2. Background Information

One of the principal problems in relation to such auxiliary equipment, for example, forklift trucks which are regularly carried on the rear of a vehicle chassis is that crashes do occur when they are on the chassis and they can cause considerable damage by being shifted relative to the truck chassis. Such forklift trucks are often called "piggy-back forklifts". There is thus a need to overcome this problem.

There are various regulations in force in relation to such crash bars, often referred to as rear underrun bumpers or rear underrun protection devices, these bumpers must be fitted as near as possible to the rear of the vehicle and the lower edge must not be more than 550 mm from the ground. Further, the crash bar or bumper must extend to within at least 100 mm from the outermost width of the axles and must not, in any case, extend beyond the width of the rear axle when measured across the outermost face of the tires. When auxiliary equipment is carried in piggy-back fashion, such as, for example, a piggy-back forklift, the forklift or other auxiliary equipment extends beyond the crash bar or underrun bumper so no matter how efficient and correctly fitted such a bumper is, it is of relatively little use when the vehicle is in the auxiliary equipment carrying mode. This equally applies to any projecting load.

Certain work has been done in relation to these crash bars such as, for example, described in European Patent Specification No. 0 299 357 (Daimler-Benz AG) which discloses a crash bar which can be raised or lowered relative to the vehicle.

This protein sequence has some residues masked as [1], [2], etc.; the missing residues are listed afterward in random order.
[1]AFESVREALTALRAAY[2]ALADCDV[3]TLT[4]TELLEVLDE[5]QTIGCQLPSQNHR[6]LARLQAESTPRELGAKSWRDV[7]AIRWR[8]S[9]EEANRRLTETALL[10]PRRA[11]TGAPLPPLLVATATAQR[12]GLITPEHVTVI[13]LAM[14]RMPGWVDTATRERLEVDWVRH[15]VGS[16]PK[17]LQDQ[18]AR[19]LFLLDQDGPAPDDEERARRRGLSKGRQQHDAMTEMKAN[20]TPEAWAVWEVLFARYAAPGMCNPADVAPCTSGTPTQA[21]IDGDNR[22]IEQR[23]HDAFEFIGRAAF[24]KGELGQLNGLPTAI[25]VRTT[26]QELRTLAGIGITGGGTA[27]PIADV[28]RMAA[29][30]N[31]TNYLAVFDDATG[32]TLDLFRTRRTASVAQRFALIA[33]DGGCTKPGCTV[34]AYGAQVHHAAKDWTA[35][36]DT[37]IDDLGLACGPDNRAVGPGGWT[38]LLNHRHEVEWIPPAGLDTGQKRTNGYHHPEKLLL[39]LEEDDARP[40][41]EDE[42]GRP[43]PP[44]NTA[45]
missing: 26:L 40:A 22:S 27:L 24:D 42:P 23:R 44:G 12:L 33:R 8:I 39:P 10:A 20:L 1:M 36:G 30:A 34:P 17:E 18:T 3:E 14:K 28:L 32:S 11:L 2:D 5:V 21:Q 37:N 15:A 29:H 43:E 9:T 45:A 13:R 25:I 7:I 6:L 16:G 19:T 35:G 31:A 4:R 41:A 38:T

However, the prior art does not disclose crash bar assemblies that will overcome the problems inherent in the present constructions which are generally speaking either totally rigidly secured adjacent the rear of a vehicle chassis or are given some minor or limited movement such as for example described in U.S. Pat. No. 4,247,138. None show a crash bar that could be used to achieve the objects of the present invention.

OBJECTS

The present invention is directed towards overcoming the difficulties inherent in the mounting of such loads, whether they be auxiliary equipment or simply loads that overhang the rear of a vehicle. The present invention is directed towards providing an improved construction of crash bar for use generally with such vehicle chassis and auxiliary equipment.

SUMMARY OF THE INVENTION

According to the invention there is provided a crash bar assembly for a vehicle chassis to accommodate the carrying of loads projecting rearwardly therefrom comprising:

a solid impact absorbing bar;

mounting means for mounting the solid impact absorbing bar adjacent the rear of a vehicle chassis, the mounting means allowing movement of the solid impact absorbing bar from a position adjacent the rear of the vehicle chassis to an extended position beyond the vehicle chassis and spaced apart therefrom; and

locking means for securing the solid impact absorbing bar in its extended position.

Once there is an impact absorbing bar located in this fashion, then the major problem in relation to carrying auxiliary equipment or projecting loads is overcome.

Further the invention provides a crash bar assembly in which the mounting means is telescopic. A telescopic arrangement is an exceedingly efficient way of moving the impact absorbing bar between two positions. One impact absorbing bar can be used and there is relatively little expensive.

In one preferred embodiment of the invention the mounting means comprises: